Sign up ×
Stack Overflow is a community of 4.7 million programmers, just like you, helping each other. Join them; it only takes a minute:

i don't understand assignment in the following line. i think, setBit is a function but it's assigned a value.

bool setBit(const unsigned int which) = 0;
share|improve this question
-1 small code snippet out of context – Greg Domjan Oct 22 '10 at 21:55

3 Answers 3

This is a virtual function. when you declare a function and assign it 0 you are creating a function without an implementation

When you inherit this class you can them create a concrete implementation for this function

share|improve this answer

It's not assignment. It indicates a pure virtual function. A class with one or more pure virtual functions is called an "abstract class", and cannot be instantiated on its own. Derived classes must implement the function in order to avoid being abstract classes themselves. So the meaning of =0 here is, "my derived classes will provide this function".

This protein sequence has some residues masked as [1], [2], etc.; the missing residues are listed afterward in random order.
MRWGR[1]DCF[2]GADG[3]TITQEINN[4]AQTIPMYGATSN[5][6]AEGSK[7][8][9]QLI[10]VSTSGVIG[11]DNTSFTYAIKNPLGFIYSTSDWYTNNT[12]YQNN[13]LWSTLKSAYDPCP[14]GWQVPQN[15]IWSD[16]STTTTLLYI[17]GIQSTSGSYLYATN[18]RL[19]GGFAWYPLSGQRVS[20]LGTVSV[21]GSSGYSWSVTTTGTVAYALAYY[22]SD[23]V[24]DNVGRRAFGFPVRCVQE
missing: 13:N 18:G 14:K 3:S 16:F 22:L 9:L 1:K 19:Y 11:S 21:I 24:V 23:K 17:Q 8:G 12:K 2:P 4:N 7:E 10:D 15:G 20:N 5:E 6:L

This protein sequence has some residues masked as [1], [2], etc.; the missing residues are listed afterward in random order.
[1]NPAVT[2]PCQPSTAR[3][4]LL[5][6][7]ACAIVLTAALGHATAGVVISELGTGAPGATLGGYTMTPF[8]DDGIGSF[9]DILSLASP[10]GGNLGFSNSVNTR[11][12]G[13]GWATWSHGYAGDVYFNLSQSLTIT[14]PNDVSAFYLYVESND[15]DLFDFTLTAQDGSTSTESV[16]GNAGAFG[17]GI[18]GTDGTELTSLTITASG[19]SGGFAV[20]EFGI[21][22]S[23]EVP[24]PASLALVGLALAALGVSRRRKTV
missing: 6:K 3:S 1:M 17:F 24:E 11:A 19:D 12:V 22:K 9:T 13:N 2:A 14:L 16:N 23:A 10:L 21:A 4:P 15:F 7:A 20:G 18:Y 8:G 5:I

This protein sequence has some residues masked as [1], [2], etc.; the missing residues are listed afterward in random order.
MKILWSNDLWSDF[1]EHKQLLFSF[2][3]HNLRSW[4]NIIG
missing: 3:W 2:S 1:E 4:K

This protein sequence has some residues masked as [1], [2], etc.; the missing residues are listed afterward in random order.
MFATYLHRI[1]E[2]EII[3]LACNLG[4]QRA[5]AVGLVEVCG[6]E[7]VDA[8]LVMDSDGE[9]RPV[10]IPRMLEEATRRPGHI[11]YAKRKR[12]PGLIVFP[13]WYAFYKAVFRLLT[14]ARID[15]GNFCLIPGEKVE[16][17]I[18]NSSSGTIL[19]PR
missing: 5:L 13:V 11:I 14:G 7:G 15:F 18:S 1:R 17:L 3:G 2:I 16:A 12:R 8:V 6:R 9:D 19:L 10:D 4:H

share|improve this answer

I assume that you missed the word virtual before bool. It's the declaration of an abstract function in a class. In C++ abstract functions are called pure virtual functions and you tell the compiler that it is abstract by specifying = 0 at the end of the declaration.

share|improve this answer

Your Answer


By posting your answer, you agree to the privacy policy and terms of service.

Not the answer you're looking for? Browse other questions tagged or ask your own question.